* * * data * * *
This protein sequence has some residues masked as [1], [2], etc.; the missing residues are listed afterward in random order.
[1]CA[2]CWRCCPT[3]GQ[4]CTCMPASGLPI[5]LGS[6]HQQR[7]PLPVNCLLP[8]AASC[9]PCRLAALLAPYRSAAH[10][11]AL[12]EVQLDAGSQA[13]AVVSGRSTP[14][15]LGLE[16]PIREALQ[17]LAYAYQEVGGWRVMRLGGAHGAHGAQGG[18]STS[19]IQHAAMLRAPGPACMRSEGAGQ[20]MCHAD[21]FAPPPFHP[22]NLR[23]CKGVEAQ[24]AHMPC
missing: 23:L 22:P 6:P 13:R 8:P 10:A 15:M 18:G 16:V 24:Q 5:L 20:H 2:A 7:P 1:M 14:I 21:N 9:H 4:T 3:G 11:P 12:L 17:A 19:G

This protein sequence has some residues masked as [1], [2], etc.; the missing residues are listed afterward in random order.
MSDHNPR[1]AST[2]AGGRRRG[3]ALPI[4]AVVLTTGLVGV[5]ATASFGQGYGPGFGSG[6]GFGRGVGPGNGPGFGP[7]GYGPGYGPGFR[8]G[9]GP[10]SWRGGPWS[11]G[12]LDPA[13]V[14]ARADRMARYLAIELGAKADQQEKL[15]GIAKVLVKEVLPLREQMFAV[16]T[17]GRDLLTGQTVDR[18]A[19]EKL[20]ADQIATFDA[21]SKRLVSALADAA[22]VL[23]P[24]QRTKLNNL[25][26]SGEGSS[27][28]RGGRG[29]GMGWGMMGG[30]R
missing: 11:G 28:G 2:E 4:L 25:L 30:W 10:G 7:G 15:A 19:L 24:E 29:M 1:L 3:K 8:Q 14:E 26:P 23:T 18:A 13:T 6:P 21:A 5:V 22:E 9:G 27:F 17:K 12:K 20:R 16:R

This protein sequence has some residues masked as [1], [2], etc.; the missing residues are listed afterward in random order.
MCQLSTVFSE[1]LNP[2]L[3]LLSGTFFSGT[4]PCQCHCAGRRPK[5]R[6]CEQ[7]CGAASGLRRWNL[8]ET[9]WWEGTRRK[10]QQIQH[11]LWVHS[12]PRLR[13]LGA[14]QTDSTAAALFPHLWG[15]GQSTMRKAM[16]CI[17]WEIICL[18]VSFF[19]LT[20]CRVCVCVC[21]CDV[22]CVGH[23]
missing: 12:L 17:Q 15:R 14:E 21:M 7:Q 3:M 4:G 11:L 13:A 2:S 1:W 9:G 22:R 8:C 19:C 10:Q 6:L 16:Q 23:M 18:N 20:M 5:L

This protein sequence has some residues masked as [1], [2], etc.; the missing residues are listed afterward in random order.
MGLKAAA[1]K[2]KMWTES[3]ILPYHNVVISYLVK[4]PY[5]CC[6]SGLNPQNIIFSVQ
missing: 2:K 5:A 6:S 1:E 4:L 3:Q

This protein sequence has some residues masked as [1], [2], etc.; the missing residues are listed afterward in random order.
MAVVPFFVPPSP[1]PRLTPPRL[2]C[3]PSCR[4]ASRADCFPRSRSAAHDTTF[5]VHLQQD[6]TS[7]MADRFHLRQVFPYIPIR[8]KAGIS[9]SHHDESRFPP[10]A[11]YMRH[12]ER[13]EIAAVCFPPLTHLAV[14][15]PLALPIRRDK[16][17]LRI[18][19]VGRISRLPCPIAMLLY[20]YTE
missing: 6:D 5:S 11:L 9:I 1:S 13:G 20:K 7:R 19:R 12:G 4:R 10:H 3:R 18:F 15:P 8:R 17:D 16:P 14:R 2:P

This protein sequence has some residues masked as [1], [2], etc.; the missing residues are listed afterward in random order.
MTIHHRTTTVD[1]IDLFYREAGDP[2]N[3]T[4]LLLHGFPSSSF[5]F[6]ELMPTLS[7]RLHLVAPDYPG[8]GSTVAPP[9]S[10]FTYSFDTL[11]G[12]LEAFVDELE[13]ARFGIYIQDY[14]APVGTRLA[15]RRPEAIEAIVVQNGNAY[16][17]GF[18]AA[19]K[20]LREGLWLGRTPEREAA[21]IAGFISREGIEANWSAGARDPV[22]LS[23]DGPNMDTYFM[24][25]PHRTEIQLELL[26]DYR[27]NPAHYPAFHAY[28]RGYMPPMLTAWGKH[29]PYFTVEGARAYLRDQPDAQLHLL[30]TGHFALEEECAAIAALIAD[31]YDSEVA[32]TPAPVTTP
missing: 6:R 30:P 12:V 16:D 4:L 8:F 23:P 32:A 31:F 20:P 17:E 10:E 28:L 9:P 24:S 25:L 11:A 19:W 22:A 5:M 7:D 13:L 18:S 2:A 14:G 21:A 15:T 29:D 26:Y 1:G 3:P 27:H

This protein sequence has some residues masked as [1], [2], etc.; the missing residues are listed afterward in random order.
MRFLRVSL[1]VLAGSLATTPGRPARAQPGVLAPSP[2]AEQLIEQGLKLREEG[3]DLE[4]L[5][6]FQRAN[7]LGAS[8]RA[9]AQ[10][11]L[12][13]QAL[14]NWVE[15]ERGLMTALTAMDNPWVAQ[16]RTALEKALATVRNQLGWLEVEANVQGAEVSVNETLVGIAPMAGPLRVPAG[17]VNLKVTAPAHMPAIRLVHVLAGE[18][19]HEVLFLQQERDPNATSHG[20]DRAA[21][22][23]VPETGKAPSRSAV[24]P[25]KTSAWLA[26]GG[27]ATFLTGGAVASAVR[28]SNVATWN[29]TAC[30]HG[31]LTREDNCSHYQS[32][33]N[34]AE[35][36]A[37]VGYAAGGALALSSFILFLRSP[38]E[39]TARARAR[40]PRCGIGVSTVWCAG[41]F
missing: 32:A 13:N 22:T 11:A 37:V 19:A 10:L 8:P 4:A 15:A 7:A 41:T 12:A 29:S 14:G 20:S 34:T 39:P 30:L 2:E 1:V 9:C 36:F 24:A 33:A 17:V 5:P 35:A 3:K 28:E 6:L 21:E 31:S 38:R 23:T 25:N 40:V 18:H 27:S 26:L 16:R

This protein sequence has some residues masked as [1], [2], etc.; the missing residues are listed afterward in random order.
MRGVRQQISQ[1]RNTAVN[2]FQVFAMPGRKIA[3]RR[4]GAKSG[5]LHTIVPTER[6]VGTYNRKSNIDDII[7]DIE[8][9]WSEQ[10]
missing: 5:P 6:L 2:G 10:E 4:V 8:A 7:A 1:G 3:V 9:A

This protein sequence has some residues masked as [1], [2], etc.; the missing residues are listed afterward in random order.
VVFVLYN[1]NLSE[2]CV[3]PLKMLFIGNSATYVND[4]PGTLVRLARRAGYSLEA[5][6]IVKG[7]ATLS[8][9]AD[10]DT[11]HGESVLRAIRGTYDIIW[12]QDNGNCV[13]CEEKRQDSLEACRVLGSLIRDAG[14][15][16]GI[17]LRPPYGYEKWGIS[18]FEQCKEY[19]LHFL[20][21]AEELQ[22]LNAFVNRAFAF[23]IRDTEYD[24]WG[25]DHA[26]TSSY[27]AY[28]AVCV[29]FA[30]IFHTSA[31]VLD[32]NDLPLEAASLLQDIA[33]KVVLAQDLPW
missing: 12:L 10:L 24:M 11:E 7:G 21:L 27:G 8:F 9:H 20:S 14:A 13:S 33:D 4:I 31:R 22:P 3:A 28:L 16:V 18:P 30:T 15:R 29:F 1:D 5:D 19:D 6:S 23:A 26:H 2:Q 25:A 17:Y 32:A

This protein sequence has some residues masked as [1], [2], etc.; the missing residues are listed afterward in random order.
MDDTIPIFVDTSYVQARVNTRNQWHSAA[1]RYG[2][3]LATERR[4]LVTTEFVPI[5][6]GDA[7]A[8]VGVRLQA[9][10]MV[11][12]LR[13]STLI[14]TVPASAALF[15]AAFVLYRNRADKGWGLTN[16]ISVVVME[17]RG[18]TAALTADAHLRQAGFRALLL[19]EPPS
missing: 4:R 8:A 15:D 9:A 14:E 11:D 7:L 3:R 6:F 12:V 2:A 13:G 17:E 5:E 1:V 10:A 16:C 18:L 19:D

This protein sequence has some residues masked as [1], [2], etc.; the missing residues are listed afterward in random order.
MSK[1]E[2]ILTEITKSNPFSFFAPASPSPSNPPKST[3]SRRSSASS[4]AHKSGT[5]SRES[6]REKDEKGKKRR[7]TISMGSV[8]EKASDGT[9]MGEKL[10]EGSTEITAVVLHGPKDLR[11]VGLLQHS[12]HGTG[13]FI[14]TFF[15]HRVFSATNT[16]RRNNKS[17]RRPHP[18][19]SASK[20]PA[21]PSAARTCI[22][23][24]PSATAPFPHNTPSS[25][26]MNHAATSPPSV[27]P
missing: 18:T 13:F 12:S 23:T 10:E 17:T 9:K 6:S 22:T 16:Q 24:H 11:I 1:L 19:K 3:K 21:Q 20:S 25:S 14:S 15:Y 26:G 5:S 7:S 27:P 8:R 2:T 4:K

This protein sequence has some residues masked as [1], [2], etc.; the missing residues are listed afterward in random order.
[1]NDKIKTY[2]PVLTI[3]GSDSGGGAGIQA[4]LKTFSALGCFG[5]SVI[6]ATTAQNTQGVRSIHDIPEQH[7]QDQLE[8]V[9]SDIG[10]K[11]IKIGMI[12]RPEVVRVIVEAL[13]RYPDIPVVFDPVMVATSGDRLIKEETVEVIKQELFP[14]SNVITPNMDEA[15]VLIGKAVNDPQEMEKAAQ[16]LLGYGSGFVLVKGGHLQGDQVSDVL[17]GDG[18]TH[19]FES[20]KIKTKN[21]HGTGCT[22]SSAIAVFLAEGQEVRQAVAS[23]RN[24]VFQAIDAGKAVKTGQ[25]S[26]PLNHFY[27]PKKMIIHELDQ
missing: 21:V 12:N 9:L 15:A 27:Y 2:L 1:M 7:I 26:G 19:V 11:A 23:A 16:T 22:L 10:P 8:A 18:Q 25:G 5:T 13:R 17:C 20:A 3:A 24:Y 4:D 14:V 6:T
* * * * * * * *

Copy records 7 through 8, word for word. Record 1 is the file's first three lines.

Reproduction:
This protein sequence has some residues masked as [1], [2], etc.; the missing residues are listed afterward in random order.
MRFLRVSL[1]VLAGSLATTPGRPARAQPGVLAPSP[2]AEQLIEQGLKLREEG[3]DLE[4]L[5][6]FQRAN[7]LGAS[8]RA[9]AQ[10][11]L[12][13]QAL[14]NWVE[15]ERGLMTALTAMDNPWVAQ[16]RTALEKALATVRNQLGWLEVEANVQGAEVSVNETLVGIAPMAGPLRVPAG[17]VNLKVTAPAHMPAIRLVHVLAGE[18][19]HEVLFLQQERDPNATSHG[20]DRAA[21][22][23]VPETGKAPSRSAV[24]P[25]KTSAWLA[26]GG[27]ATFLTGGAVASAVR[28]SNVATWN[29]TAC[30]HG[31]LTREDNCSHYQS[32][33]N[34]AE[35][36]A[37]VGYAAGGALALSSFILFLRSP[38]E[39]TARARAR[40]PRCGIGVSTVWCAG[41]F
missing: 32:A 13:N 22:T 11:A 37:V 19:A 10:L 8:P 4:A 15:A 7:A 41:T 12:A 29:S 14:G 20:S 34:T 39:P 30:L 2:E 1:V 9:C 36:F 24:A 33:A 17:V 5:P 35:A 3:K 28:E 6:L 21:E 31:S 38:R 23:T 25:N 40:V 18:H 27:S 26:L 16:R

This protein sequence has some residues masked as [1], [2], etc.; the missing residues are listed afterward in random order.
MRGVRQQISQ[1]RNTAVN[2]FQVFAMPGRKIA[3]RR[4]GAKSG[5]LHTIVPTER[6]VGTYNRKSNIDDII[7]DIE[8][9]WSEQ[10]
missing: 5:P 6:L 2:G 10:E 4:V 8:A 7:A 1:G 3:V 9:A